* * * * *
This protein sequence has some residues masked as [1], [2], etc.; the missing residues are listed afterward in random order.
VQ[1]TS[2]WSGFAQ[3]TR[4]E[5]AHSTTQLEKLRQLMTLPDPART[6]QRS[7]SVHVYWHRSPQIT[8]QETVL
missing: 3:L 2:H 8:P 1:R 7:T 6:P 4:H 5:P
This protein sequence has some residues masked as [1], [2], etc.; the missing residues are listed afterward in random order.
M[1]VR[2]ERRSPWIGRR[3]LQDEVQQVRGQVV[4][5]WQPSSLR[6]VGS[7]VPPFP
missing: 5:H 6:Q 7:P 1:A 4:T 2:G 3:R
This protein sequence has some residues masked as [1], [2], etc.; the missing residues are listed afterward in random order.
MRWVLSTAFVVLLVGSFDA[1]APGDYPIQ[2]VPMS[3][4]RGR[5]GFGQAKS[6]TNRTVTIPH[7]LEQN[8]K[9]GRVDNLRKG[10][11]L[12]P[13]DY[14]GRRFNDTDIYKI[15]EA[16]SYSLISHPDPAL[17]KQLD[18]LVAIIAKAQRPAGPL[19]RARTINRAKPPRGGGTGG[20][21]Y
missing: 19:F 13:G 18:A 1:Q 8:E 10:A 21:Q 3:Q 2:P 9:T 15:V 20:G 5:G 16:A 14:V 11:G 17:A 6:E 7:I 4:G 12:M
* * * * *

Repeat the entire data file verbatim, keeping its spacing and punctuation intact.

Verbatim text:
This protein sequence has some residues masked as [1], [2], etc.; the missing residues are listed afterward in random order.
VQ[1]TS[2]WSGFAQ[3]TR[4]E[5]AHSTTQLEKLRQLMTLPDPART[6]QRS[7]SVHVYWHRSPQIT[8]QETVL
missing: 3:L 2:H 8:P 1:R 7:T 6:P 4:H 5:P
This protein sequence has some residues masked as [1], [2], etc.; the missing residues are listed afterward in random order.
M[1]VR[2]ERRSPWIGRR[3]LQDEVQQVRGQVV[4][5]WQPSSLR[6]VGS[7]VPPFP
missing: 5:H 6:Q 7:P 1:A 4:T 2:G 3:R
This protein sequence has some residues masked as [1], [2], etc.; the missing residues are listed afterward in random order.
MRWVLSTAFVVLLVGSFDA[1]APGDYPIQ[2]VPMS[3][4]RGR[5]GFGQAKS[6]TNRTVTIPH[7]LEQN[8]K[9]GRVDNLRKG[10][11]L[12]P[13]DY[14]GRRFNDTDIYKI[15]EA[16]SYSLISHPDPAL[17]KQLD[18]LVAIIAKAQRPAGPL[19]RARTINRAKPPRGGGTGG[20][21]Y
missing: 19:F 13:G 18:A 1:Q 8:E 10:A 21:Q 3:Q 2:P 9:T 15:V 20:G 5:G 16:A 14:V 11:G 17:A 6:E 7:I 4:G 12:M